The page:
Last week, I wrote about the different varieties of sweet corn. I hope you have decided which variety you are going to plant this year because it is time to do so.
According to the University of Missouri Extension's publication 6201, sweet corn can be planted any time from the last week in April to the first of August. Corn is actually a member of the grass family and is best planted after the soil temperature reaches 60 degrees Fahrenheit. Corn planted in cold, wet soil is unlikely to germinate. Corn grows best in air temperatures from 60-95 degrees.
I usually start with the April planting and then plant three successive plantings about three weeks apart. Since our spring has been cooler than usual, I am waiting a little later this year. By doing successive planting, it stretches out the fresh corn harvest. We also freeze some corn for a winter treat, so the successive planting makes that chore a little less daunting when done in stages.
One year, because of persistent spring rains, I ended up planting sweet corn on the first day of August. I will admit I was a little skeptical about planting that late in the summer but had always wondered about it when I would look at the extension's recommendations. Well, it made it, and I had a good harvest.
Another way to stretch the sweet corn harvest is to plant an early, mid-season and a late variety all at the same time. I will warn you though, most early sweet corn grows on short stalks so you will have some bending over to pick your corn.
Once you have selected the variety you would like to plant, sow corn seed 1-1 inches deep. Early-maturing varieties should be planted 8 inches apart, while later maturing varieties can be planted 9-12 inches apart in the row with about 24-30 inches between rows. Corn can also be planted in hills about 3 feet apart, each hill containing three or four seeds.
If you are planting in rows, plant side-by-side to form a block, rather than one long row. This allows better pollination and a fuller ear of corn. I plant four or five rows and make sure the rows are at least as long as the section is wide, forming a block.
Corn grows fast in hot weather and requires an inch of water per week. Avoid overhead watering when tassels appear; water hitting the tassels at the time of pollination can reduce the number of kernels on a cob. Drip or furrow irrigation is best for sweet corn.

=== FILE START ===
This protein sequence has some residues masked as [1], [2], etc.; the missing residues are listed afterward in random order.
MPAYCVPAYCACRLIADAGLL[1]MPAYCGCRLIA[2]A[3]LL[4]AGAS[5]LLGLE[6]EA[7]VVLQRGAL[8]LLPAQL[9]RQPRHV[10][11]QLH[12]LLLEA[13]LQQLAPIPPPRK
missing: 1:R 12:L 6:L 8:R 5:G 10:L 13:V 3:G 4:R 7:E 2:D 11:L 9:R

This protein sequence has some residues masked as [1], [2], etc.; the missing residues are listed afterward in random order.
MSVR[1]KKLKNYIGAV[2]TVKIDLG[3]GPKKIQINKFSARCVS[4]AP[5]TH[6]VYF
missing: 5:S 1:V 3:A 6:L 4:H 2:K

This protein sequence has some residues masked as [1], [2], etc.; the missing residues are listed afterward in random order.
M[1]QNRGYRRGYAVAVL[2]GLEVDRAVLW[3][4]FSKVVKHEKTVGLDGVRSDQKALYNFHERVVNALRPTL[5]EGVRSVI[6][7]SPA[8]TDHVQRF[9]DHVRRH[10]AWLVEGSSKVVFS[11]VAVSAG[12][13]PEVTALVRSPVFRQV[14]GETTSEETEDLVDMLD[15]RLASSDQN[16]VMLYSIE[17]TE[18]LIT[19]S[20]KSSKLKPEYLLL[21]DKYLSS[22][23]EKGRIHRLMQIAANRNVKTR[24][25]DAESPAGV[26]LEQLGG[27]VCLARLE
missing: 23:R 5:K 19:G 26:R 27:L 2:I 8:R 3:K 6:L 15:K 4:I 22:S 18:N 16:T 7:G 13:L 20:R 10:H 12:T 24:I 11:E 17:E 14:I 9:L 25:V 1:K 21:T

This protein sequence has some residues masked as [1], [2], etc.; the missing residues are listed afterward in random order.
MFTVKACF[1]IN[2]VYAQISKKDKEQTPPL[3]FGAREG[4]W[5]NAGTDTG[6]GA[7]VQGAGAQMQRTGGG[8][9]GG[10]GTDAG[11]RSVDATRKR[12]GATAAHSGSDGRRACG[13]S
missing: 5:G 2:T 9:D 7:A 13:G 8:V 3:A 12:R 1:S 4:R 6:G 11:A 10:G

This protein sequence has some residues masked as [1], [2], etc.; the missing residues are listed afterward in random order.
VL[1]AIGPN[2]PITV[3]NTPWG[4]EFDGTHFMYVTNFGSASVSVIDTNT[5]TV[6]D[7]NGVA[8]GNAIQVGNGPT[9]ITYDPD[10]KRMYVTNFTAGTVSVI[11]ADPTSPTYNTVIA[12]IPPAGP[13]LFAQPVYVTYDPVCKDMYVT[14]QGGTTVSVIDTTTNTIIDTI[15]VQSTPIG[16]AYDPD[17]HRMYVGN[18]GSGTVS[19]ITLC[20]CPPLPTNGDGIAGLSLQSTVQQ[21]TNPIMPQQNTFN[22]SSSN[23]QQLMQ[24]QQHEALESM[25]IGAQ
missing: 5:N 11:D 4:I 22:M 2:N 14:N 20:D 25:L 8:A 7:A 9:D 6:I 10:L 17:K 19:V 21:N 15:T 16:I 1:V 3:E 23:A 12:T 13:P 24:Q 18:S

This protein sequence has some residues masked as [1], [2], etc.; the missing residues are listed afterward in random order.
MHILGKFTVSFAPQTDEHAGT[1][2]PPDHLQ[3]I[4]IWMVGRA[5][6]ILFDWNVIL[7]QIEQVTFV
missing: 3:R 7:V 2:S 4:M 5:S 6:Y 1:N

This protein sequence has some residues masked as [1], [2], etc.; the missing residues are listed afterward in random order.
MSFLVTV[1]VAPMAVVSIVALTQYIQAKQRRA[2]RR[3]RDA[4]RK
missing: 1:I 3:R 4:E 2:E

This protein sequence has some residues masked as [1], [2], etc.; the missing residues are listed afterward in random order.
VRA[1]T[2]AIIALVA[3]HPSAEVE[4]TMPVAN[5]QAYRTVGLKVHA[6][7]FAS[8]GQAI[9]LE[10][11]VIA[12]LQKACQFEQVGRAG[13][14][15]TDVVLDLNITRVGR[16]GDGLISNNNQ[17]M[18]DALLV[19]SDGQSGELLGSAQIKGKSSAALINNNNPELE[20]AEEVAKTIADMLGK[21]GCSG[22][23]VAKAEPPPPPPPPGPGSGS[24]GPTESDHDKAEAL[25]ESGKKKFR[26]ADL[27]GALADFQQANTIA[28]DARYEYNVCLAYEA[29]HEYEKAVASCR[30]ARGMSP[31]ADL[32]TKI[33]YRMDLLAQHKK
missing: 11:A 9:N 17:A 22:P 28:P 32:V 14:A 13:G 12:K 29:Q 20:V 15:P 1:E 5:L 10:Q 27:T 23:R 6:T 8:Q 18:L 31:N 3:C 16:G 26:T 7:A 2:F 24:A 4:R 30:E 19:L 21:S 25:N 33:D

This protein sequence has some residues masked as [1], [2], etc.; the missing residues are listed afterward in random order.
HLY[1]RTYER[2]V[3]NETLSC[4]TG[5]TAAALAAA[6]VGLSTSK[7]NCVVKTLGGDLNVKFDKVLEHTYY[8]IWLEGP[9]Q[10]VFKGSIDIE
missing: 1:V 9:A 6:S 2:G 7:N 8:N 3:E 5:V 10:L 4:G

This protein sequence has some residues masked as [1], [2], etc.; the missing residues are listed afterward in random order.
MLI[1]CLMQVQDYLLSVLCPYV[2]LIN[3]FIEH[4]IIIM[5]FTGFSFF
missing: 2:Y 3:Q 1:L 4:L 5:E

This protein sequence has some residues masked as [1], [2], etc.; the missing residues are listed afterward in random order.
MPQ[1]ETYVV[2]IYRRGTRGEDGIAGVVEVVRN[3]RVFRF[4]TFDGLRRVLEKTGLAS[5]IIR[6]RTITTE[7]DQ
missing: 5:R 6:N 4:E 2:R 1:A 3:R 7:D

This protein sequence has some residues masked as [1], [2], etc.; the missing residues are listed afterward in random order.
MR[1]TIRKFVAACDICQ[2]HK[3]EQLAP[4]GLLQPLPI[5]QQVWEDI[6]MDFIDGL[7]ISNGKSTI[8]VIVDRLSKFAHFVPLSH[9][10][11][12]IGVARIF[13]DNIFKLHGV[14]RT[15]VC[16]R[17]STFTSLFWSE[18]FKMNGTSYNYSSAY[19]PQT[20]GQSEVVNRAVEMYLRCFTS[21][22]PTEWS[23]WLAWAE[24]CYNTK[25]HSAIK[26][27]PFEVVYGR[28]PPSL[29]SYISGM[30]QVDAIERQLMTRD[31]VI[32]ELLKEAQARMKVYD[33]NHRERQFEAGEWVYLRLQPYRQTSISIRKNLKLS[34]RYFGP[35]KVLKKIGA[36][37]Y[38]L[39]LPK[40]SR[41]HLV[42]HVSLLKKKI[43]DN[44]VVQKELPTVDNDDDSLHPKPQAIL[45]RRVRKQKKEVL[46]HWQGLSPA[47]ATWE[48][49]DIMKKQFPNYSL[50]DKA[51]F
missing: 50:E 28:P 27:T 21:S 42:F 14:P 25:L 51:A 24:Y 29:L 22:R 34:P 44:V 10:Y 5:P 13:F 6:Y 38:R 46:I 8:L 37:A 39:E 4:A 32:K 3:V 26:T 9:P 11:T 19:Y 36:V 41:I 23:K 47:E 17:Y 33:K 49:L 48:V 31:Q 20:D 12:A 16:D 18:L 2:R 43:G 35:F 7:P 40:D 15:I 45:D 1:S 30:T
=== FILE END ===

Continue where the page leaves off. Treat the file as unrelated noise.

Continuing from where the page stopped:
Corn is a heavy nitrogen user, so side dress corn with aged compost, compost tea or a high nitrogen fertilizer such as 10-10-10 when stalks are 10-18 inches tall and again when they tassel. Side dressing is putting the fertilizer in the row a few inches from the corn and tilling or raking it into the ground, but be careful not to damage the roots. Corn is shallow rooted so avoid deep cultivation.
As sweet corn grows it will sometimes develop suckers or tillers, which are small stalks that grow out of the side of the main stalk at the base. As a youngster on the farm, I was often given the job of removing the suckers and carried out the practice later in my own garden. I have since learned that these can be left on the plant because they do not reduce yield or harm the plant in any way.
In past years, I have had trouble with the wind blowing my corn over so one important thing you can do to strengthen your corn and make it more wind resistant is to hill up soil onto the stalks when it reaches about 12-18 inches tall. Corn can grow more roots from its lower nodes (or joints), and hilling it up covers those nodes, allowing those extra roots to form. This strengthens it against wind damage. It doesn't make it wind proof, but it sure makes it more resistant to it.
When the silks turn brown and dry up, start checking for readiness. Peel back the shucks of a nice full ear, only far enough to expose some of the kernels. Press your thumbnail into a kernel. When it pops milky white juice, the corn is ready.
It won't all be ready at once. It may take a week to 10 days for all of the ears to mature. If you open the shucks on an ear that's not ready, it's not a big deal. Smooth the shucks back over it and leave it for a couple of days.
The sooner you eat or process sweet corn, the better. Enzymes in the kernels begin converting the sugars into starches as soon as you pick it, and the sweet flavor can fade very quickly, although some varieties claim to keep their "sweetness" longer in storage. Mine never stays in storage long enough to test it out.
Peter Sutter is a lifelong gardening enthusiast and a participant in the MU Extension's Callaway County Master Gardener program. Gardening questions can be sent to [email protected]